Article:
A survey conducted by Glassdoor Economic Research has found that the gender pay gap in Singapore stands at 12.8 percent when comparing the base pay of S$71,631 for men and S$61,653 for women. The gap is 13.3 percent in terms of total compensation.
When adjusted by age, education, work experience, company or job title specific controls, the gender pay gap in Singapore drops to 5.2 percent, which translates to 95 cents earned for every dollar earned by men.
Singapore’s adjusted gender pay gap is on par with the US and UK, finds the Glassdoor’s study of eight nations. Of the eight countries surveyed, the Netherlands has the largest adjusted gender pay gap with women earning 93 cents per euro men earn. Australia takes first place as the country with the smallest adjusted base gender pay gap, with women earning 97 cents for every dollar men earn.
Causes of the gender pay gap in Singapore
Glassdoor said it found that 60 percent of the gap could be accounted for, while the other 40 percent remains “unexplained”.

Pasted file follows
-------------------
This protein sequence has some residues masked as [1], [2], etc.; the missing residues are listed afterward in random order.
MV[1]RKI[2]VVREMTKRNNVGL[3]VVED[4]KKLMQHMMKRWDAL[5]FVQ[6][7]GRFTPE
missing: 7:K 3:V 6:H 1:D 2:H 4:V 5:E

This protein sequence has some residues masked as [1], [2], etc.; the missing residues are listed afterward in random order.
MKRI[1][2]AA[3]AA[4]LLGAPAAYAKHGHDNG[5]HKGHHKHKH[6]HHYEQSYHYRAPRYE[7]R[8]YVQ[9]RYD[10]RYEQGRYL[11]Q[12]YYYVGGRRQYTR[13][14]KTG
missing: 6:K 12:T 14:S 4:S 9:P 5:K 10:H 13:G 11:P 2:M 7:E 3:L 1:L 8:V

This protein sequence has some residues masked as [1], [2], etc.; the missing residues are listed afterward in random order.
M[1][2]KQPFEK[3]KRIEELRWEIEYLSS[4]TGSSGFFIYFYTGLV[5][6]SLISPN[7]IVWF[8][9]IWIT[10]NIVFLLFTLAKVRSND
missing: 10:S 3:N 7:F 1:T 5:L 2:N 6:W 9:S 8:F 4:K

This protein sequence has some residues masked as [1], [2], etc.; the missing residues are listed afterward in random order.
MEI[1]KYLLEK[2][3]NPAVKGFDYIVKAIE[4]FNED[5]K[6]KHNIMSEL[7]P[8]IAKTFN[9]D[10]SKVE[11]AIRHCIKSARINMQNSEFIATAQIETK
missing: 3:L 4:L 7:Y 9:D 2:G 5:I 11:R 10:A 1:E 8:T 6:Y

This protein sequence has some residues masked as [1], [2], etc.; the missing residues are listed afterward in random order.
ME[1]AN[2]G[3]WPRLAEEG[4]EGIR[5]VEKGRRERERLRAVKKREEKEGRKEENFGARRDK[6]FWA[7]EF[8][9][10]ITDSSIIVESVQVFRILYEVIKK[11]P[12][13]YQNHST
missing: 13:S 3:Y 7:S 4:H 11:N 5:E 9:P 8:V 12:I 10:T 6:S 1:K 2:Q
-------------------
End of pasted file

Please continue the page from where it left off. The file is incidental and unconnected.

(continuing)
Out of the 60 percent that could be explained, 45 percent was due to the differences in education and work experiences of men and women. The remaining 16 percent was attributed to the sorting of men and women into different industries and occupations.
According to Glassdoor, the “unexplainable” 40 percent of the gender pay gap could be because of workplace bias, or negotiation gaps between male and female workers.
The way forward
The presence of a gender pay gap is universal among all eight countries Glassdoor analyzed. The unadjusted pay gap ranges from a high of 22.3 percent in Germany to a low of 11.6 percent in France, while the adjusted pay gap ranges from a high of 6.6 percent in the Netherlands to 3.1 percent in Australia. The progress, however, on the gender pay gap in the last three years is encouraging, says the study. But sustained action from business, government and individuals will be required to meet our most optimistic projections of closing the gap within the next twenty years, says the study.
Policies that promote paid family leave and invest in educational programs to encourage women and minorities to enter STEM fields can help reduce occupational segregation of men and women into differently paying jobs, adds the study.
Ultimately, progress on the gender pay gap will require time and sustained effort. Whether through improved salary transparency, more flexible workplace policies, more comprehensive paid family leave, or company pay disclosure requirements, closing the pay gap will require action from policymakers, employers, and job seekers alike, concludes the study.